3D printers may hold the key to successfully producing the first transplantable kidneys for humans. Before 3D bioprinting was widely available, researchers were using pig kidneys as scaffolds to hold human kidney cells.  They would take a pig kidney and wash away the internal cells, leaving the basic structure behind. Then, they would use human or animal cells to fill the scaffold back up. This process has never resulted in a kidney that could be successfully transplanted into a human.

Now, thanks to advances in bioprinting, researchers have found a way to forgo the pig parts entirely. Instead, they use a 3D printer to build the scaffold. In the future they may even be able to print with the patient's own cells, creating a truly customized replacement organ. If it works, it will mean less likelihood of organ rejection and give hope to more than 96,000 people who are waiting for kidney transplants.

There are several laboratories spearheading kidney replacement research. The one most noted for using 3D printing methods is the Wake Forest Institute for Regenerative Medicine.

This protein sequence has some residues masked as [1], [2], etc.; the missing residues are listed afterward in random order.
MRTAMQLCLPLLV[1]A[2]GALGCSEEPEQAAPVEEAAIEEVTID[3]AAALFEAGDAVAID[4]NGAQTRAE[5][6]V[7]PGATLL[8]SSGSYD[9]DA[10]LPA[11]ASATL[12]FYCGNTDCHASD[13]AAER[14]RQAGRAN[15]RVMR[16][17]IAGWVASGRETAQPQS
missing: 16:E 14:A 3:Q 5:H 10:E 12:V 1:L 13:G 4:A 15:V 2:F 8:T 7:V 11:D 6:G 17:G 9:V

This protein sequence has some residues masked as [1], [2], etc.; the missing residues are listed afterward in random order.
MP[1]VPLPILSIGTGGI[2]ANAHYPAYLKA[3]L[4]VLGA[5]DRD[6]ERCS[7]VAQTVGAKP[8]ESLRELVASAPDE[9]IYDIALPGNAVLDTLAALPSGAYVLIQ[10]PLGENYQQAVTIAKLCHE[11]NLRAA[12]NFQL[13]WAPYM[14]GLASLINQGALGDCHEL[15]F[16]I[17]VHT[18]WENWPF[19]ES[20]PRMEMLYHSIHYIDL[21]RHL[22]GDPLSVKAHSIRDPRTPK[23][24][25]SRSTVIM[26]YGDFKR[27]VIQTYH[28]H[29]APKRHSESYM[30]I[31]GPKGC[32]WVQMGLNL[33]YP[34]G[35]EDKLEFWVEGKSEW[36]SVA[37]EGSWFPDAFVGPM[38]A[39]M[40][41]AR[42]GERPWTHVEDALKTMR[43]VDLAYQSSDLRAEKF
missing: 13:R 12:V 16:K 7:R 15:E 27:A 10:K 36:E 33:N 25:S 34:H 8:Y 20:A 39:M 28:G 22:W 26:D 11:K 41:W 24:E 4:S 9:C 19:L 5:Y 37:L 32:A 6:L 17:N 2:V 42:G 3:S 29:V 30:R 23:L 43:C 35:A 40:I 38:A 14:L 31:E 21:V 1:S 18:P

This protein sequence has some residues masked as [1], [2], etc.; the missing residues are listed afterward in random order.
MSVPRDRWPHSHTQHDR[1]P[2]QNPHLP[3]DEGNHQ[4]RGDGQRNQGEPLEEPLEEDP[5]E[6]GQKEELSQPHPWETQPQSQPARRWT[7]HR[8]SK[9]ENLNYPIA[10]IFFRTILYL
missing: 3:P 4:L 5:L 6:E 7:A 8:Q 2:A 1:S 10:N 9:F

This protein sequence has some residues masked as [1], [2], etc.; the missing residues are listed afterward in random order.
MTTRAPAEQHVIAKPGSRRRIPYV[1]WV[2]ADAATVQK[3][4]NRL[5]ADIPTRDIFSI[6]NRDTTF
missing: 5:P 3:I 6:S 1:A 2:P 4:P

Dr Anthony Atala is the lead researcher at Wake Forest. They are using a 3D bioprinter to create miniature prototype kidneys for study.  The bioprinter lays down kidney cells along with the scaffold that holds those cells together. Layer by layer, a new kidney emerges.

The obstacles to printing a fully-functional human organ are many and varied. Scientists already know they will face an uphill battle because there is no guarantee that a patient's body will accept the printed kidney even if they manage to make it. Until they can create an organ made entirely from the patient's own cells, there is a big risk of rejection. Also, the kidneys that are currently being created do not function as well as real kidneys; not by a long shot. It may take another ten to twenty years before hospitals will be able to print new organs on demand.

Dr. Atala gave a TED talk on his process a couple of years ago. You can view one of the printed kidneys at 11:22.